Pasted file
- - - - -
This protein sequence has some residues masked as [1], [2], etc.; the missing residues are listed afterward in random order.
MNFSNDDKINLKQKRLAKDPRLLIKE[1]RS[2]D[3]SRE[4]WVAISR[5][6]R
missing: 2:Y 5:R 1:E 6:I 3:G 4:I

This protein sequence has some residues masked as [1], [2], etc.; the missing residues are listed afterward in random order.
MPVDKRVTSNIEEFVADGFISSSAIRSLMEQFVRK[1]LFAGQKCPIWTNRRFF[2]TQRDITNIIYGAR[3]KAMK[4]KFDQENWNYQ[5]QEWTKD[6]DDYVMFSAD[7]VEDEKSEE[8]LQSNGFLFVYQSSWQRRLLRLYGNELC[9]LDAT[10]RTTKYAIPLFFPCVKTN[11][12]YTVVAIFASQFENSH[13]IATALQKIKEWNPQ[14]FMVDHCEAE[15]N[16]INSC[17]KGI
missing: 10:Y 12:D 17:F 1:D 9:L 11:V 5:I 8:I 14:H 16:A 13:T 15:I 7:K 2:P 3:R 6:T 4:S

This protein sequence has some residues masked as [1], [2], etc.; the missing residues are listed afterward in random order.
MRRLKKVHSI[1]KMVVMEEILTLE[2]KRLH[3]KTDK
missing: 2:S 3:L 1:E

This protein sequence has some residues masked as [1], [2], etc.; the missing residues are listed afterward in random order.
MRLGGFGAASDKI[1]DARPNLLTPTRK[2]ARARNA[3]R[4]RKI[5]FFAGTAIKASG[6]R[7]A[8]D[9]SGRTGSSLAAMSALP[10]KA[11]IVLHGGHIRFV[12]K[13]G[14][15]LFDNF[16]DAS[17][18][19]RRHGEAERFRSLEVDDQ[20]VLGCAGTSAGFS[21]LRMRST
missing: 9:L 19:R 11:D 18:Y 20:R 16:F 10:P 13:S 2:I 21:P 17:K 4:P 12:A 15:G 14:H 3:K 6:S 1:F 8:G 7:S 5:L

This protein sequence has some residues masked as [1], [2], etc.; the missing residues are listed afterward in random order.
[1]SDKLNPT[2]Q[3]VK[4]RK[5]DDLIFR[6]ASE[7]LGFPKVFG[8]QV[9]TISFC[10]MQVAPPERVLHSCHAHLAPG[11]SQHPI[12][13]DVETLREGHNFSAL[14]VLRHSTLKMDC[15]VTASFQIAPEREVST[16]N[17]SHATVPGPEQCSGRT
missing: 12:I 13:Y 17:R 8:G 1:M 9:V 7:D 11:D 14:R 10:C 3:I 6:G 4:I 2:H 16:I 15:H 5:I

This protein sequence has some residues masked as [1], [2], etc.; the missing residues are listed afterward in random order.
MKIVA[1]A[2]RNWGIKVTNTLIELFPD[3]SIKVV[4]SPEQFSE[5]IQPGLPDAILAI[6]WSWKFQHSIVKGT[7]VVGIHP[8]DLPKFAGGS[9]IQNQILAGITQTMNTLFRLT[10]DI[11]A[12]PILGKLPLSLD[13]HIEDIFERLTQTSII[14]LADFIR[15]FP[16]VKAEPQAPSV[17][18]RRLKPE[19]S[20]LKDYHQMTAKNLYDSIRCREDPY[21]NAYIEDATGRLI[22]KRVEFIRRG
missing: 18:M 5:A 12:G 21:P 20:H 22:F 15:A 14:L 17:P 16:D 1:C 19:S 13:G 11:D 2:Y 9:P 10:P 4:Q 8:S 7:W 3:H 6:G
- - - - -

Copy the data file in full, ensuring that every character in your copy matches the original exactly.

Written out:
This protein sequence has some residues masked as [1], [2], etc.; the missing residues are listed afterward in random order.
MNFSNDDKINLKQKRLAKDPRLLIKE[1]RS[2]D[3]SRE[4]WVAISR[5][6]R
missing: 2:Y 5:R 1:E 6:I 3:G 4:I

This protein sequence has some residues masked as [1], [2], etc.; the missing residues are listed afterward in random order.
MPVDKRVTSNIEEFVADGFISSSAIRSLMEQFVRK[1]LFAGQKCPIWTNRRFF[2]TQRDITNIIYGAR[3]KAMK[4]KFDQENWNYQ[5]QEWTKD[6]DDYVMFSAD[7]VEDEKSEE[8]LQSNGFLFVYQSSWQRRLLRLYGNELC[9]LDAT[10]RTTKYAIPLFFPCVKTN[11][12]YTVVAIFASQFENSH[13]IATALQKIKEWNPQ[14]FMVDHCEAE[15]N[16]INSC[17]KGI
missing: 10:Y 12:D 17:F 1:D 9:L 11:V 5:I 8:I 14:H 16:A 13:T 15:I 7:K 2:P 3:R 6:T 4:S

This protein sequence has some residues masked as [1], [2], etc.; the missing residues are listed afterward in random order.
MRRLKKVHSI[1]KMVVMEEILTLE[2]KRLH[3]KTDK
missing: 2:S 3:L 1:E

This protein sequence has some residues masked as [1], [2], etc.; the missing residues are listed afterward in random order.
MRLGGFGAASDKI[1]DARPNLLTPTRK[2]ARARNA[3]R[4]RKI[5]FFAGTAIKASG[6]R[7]A[8]D[9]SGRTGSSLAAMSALP[10]KA[11]IVLHGGHIRFV[12]K[13]G[14][15]LFDNF[16]DAS[17][18][19]RRHGEAERFRSLEVDDQ[20]VLGCAGTSAGFS[21]LRMRST
missing: 9:L 19:R 11:D 18:Y 20:R 16:F 10:P 13:S 2:I 21:P 17:K 4:P 12:A 15:G 14:H 3:K 6:S 1:F 8:G 7:S 5:L

This protein sequence has some residues masked as [1], [2], etc.; the missing residues are listed afterward in random order.
[1]SDKLNPT[2]Q[3]VK[4]RK[5]DDLIFR[6]ASE[7]LGFPKVFG[8]QV[9]TISFC[10]MQVAPPERVLHSCHAHLAPG[11]SQHPI[12][13]DVETLREGHNFSAL[14]VLRHSTLKMDC[15]VTASFQIAPEREVST[16]N[17]SHATVPGPEQCSGRT
missing: 12:I 13:Y 17:R 8:G 1:M 9:V 7:D 11:D 14:R 10:C 3:I 6:G 4:I 2:H 16:I 15:H 5:I

This protein sequence has some residues masked as [1], [2], etc.; the missing residues are listed afterward in random order.
MKIVA[1]A[2]RNWGIKVTNTLIELFPD[3]SIKVV[4]SPEQFSE[5]IQPGLPDAILAI[6]WSWKFQHSIVKGT[7]VVGIHP[8]DLPKFAGGS[9]IQNQILAGITQTMNTLFRLT[10]DI[11]A[12]PILGKLPLSLD[13]HIEDIFERLTQTSII[14]LADFIR[15]FP[16]VKAEPQAPSV[17][18]RRLKPE[19]S[20]LKDYHQMTAKNLYDSIRCREDPY[21]NAYIEDATGRLI[22]KRVEFIRRG
missing: 18:M 5:A 12:G 21:P 20:H 22:F 15:A 14:L 17:P 16:D 1:C 19:S 13:G 11:D 2:Y 9:P 10:P 4:Q 8:S 7:W 3:H 6:G